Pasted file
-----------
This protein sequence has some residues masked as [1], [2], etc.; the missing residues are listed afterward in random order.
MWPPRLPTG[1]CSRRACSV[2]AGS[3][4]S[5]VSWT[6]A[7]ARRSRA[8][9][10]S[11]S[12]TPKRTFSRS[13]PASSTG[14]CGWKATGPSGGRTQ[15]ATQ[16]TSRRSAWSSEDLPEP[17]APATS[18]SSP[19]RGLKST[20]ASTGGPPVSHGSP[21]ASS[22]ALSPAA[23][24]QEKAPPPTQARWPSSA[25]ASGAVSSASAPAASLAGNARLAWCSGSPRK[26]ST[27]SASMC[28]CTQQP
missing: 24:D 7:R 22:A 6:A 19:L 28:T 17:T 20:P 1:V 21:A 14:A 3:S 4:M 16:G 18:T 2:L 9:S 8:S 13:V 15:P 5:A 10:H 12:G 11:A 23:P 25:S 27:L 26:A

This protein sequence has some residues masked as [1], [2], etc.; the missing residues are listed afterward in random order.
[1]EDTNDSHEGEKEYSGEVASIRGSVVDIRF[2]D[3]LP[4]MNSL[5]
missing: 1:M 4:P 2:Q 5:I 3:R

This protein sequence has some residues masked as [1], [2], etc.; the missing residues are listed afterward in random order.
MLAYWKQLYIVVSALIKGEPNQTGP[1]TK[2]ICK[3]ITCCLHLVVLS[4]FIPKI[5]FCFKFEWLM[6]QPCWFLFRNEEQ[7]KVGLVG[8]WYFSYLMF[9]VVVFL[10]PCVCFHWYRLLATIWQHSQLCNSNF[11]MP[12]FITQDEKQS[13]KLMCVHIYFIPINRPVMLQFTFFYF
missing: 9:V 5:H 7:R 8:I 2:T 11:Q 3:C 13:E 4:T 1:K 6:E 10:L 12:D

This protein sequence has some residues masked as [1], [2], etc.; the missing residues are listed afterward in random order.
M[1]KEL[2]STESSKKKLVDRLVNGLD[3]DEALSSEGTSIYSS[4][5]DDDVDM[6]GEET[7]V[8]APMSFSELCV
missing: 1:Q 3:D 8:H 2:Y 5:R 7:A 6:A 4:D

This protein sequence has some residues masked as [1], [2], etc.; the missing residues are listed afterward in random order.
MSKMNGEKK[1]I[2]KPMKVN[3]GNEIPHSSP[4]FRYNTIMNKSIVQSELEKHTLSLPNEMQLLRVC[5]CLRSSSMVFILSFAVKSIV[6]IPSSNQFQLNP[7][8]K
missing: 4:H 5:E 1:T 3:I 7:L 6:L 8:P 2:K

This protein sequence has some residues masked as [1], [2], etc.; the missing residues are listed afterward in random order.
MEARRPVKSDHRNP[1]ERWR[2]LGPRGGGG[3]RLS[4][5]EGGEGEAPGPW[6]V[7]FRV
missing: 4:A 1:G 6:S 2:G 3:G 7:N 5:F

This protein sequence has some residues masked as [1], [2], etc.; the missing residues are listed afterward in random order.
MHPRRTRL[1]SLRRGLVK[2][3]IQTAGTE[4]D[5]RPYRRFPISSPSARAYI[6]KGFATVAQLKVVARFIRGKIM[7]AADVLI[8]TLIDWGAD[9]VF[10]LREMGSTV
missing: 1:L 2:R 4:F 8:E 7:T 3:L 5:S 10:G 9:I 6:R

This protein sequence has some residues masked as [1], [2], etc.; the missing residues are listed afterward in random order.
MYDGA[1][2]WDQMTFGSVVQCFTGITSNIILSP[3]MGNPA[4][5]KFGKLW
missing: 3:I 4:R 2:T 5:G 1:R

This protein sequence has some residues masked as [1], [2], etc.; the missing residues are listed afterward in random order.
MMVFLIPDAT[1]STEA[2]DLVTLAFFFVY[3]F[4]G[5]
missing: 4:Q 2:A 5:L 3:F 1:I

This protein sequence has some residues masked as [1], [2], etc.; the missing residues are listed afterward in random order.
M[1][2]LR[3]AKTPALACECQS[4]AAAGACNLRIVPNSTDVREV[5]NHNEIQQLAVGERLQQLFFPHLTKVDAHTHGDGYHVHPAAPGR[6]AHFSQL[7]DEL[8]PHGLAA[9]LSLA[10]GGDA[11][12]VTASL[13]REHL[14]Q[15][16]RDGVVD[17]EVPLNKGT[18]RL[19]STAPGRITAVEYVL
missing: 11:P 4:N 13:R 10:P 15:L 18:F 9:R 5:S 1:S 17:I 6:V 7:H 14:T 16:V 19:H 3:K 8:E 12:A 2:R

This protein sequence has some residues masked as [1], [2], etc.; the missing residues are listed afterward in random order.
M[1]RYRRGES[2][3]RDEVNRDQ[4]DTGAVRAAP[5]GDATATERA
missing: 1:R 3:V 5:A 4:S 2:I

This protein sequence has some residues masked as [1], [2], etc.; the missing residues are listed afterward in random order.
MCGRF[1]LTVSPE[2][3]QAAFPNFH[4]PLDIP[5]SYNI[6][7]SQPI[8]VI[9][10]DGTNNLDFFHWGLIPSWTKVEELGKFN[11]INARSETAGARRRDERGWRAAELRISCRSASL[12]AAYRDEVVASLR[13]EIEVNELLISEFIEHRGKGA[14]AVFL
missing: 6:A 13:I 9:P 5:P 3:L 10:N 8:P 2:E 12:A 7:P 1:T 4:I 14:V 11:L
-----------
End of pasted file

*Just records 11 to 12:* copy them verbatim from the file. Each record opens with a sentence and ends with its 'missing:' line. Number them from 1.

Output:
This protein sequence has some residues masked as [1], [2], etc.; the missing residues are listed afterward in random order.
M[1]RYRRGES[2][3]RDEVNRDQ[4]DTGAVRAAP[5]GDATATERA
missing: 1:R 3:V 5:A 4:S 2:I

This protein sequence has some residues masked as [1], [2], etc.; the missing residues are listed afterward in random order.
MCGRF[1]LTVSPE[2][3]QAAFPNFH[4]PLDIP[5]SYNI[6][7]SQPI[8]VI[9][10]DGTNNLDFFHWGLIPSWTKVEELGKFN[11]INARSETAGARRRDERGWRAAELRISCRSASL[12]AAYRDEVVASLR[13]EIEVNELLISEFIEHRGKGA[14]AVFL
missing: 6:A 13:I 9:P 5:P 3:L 10:N 8:P 2:E 12:A 7:P 1:T 4:I 14:V 11:L